Anne Applebaum, Iron Curtain:
The Crushing of Eastern Europe, 1944-1956
Anne Applebaum’s “Iron Curtain: The Crushing of Eastern Europe, 1944-1956,” sheds much light on a dark period, when the brutal Nazi occupation ended in Eastern Europe, only to be replaced by slightly less brutal communist rule. Although Applebaum covers the whole of Eastern Europe – the so-called “Eastern block,” those countries outside the Soviet Union that became communist – she concentrates during this 12-year period on Poland, Hungary and East Germany, which she has chosen “not because they were similar but because they were so different” (p.xxxii). There are also occasional references to Czechoslovakia, Tito’s Yugoslavia, and Bulgaria and Romania. Despite differences between countries, Applebaum highlights striking similarities among them and thereby provides an incisive overview of the gloomy and oppressive totalitarianism that prevailed across Eastern Europe during the period she covers.
Writing for general readers and specialists alike, Applebaum divides her meticulously-researched book into two general parts, “False Dawn” and “High Stalinism.” “False Dawn” covers the period from 1944 to roughly 1948, during which there was a general if cautious optimism throughout the region that the countries liberated by the Soviets would be allowed to work out their own destinies in their own way. But the period of “High Stalinism,” 1948-1953, revealed this cautious optimism to have been entirely misplaced, as Stalin tightened the Soviet grip on all of Eastern Europe, except Yugoslavia. Applebaum’s study is not strictly chronological. In a single, final chapter, she treats two defining moments in Eastern Europe with which most Western readers are likely to be familiar, the 1953 uprising throughout East Germany and the even better known Hungarian uprising of 1956, which occurred after Stalin’s death.
* * *
It is deeply misleading, Applebaum argues in “False Dawn,” to consider the communist takeover of Eastern Europe as coterminous with the end of World War II. Stalin’s initial policy was to “tread softly, not to upset the Allies, and to win people over by persuasion or stealth” (p.89). Communist parties were “under strict instructions to disguise or deny their Soviet affiliations, to behave as normal democratic parties, to create coalitions, and to find acceptable partners among the non-communist parties” (p.67). During this period, social democracy — advocating policies “which, by modern standards, were very left wing” (p.194) — appeared to be on the rise in Western Europe. The USSR and its Eastern European communist allies thought that something resembling real democracy, with pluralism and free elections, “would work in their favor” (p.194). Thus, there was no economic revolution in Eastern Europe in 1945. The state “took control of the economy in small batches. The new regimes began with the reforms that they guessed would be most easily accepted” (p.224).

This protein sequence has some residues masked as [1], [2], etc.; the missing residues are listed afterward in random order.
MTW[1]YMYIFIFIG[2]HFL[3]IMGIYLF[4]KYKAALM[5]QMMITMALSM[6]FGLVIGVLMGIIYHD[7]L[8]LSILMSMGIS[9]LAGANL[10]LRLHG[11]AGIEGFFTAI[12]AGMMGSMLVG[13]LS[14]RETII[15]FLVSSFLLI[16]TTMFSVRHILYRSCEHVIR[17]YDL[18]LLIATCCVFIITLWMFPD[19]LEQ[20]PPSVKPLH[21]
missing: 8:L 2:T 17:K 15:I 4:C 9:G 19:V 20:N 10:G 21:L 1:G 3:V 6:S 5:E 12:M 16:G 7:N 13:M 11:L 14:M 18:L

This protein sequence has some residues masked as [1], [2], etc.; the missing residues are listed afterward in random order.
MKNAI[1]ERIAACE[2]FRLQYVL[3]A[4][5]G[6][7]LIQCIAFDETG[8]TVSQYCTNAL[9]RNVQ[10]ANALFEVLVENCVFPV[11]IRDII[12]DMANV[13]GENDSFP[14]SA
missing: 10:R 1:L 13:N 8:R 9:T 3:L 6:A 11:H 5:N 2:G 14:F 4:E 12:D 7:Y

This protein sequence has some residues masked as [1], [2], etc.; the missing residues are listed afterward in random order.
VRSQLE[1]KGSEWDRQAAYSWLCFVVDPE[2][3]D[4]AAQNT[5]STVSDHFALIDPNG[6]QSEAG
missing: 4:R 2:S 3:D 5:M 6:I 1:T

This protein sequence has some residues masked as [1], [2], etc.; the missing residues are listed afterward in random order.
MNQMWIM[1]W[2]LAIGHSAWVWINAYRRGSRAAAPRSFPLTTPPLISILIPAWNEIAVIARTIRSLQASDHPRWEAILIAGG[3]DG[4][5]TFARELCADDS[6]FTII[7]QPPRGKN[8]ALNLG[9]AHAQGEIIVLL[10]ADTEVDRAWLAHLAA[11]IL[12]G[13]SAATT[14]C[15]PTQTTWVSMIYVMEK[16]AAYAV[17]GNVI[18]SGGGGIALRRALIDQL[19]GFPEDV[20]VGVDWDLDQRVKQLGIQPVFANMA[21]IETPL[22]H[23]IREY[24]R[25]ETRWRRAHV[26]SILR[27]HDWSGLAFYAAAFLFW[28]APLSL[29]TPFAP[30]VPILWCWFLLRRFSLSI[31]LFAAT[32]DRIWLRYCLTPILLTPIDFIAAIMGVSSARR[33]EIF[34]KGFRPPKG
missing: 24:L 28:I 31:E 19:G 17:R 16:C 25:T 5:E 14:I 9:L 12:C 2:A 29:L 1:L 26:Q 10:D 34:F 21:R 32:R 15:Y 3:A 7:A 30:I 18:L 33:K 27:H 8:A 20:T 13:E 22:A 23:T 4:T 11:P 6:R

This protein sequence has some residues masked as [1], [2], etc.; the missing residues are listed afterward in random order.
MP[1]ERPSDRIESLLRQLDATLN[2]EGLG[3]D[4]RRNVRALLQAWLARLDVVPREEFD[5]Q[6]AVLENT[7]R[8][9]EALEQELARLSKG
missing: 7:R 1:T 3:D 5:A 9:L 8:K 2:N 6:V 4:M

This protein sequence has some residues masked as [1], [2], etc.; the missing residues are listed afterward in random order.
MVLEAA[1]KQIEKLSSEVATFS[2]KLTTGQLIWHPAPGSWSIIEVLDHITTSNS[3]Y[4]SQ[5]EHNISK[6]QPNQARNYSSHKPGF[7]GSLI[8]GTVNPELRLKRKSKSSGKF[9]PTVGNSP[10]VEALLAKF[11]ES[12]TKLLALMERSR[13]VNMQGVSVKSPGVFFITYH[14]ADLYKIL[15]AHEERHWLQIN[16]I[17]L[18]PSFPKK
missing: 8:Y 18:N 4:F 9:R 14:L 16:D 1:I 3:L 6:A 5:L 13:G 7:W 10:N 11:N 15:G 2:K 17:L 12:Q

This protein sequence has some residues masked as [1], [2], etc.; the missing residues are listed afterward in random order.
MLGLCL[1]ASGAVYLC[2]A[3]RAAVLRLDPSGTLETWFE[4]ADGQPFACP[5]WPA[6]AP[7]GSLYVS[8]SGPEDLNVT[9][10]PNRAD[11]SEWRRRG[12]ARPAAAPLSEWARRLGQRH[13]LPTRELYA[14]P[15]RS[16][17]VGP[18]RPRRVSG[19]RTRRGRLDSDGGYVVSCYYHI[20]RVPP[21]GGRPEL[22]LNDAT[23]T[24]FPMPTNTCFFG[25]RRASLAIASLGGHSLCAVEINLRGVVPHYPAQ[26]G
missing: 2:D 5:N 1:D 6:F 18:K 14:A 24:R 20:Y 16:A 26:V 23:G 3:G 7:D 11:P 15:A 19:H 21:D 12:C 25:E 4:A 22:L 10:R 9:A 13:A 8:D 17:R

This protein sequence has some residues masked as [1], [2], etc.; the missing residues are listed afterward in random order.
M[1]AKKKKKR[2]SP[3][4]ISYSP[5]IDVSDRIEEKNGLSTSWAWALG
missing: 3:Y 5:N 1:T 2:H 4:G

Simultaneously, the Soviets set about to undermine civil society and replace it with a view of the public sphere as “universal and univocal” (p.151). Far more than is usually acknowledged, a “profound suspicion of civil society was central to Bolshevik thinking” (p.151). Relying upon a cadre of hard-core, dedicated communist party members, “police forces were put in place, civil society was subdued, the mass media were tamed” (p.223). Strong Ministries of Interior, capable of spotting and checking not only actual opponents but also potential dissidents – people who seemed unlikely to support the communist system – were key to concentrating power. Throughout Eastern Europe, communist control over the secret police gave them “outsized influence over political events. Through the selective use of terror, they could send clear messages to their opponents, and to the general public, about what kinds of behavior and what kinds of people were no longer acceptable in the new regime” (p.115). In general, secret police in Eastern European countries were carbon copies of the Soviet model, “in their organizations, methods and mentality,” to the point that they were termed “little KGBs” (p.68). The East German Stasi, in particular, “mimicked the KGB to an extraordinary degree” (p.82).
Among the most suspect in each country were its freedom fighters who had fought the Soviet Union’s enemy, Nazi Germany, many of them communist by inclination if not outright party members. If they could oppose Nazism so fiercely, the communists appear to have concluded, they could easily turn on the new regime– indicating, perhaps, that the communist apparachiks in Eastern Europe and their backers in Moscow were aware at some level that what communism offered the citizens of Eastern Europe was not significantly more palatable than Nazism.
* * *
By the end of 1948, Stalin had effectively eliminated his most capable opponents throughout Eastern Europe, marking the advent of the period of “High Stalinism.” Eastern European communist parties and their Soviet allies then began a “very long-term effort to corrupt the institutions of civil society from within, especially religious institutions. The intention was not to destroy churches but to transform them into ‘mass organizations,’ vehicles for the distribution of state propaganda” (p.255). Social democracy, despite its deep roots in the region, “vanished from the political arena, along with large private companies and many independent organizations” (p.249).
During the five-year period of “High Stalinsim,” from 1948 to Stalin’s death in 1953, Eastern European states would: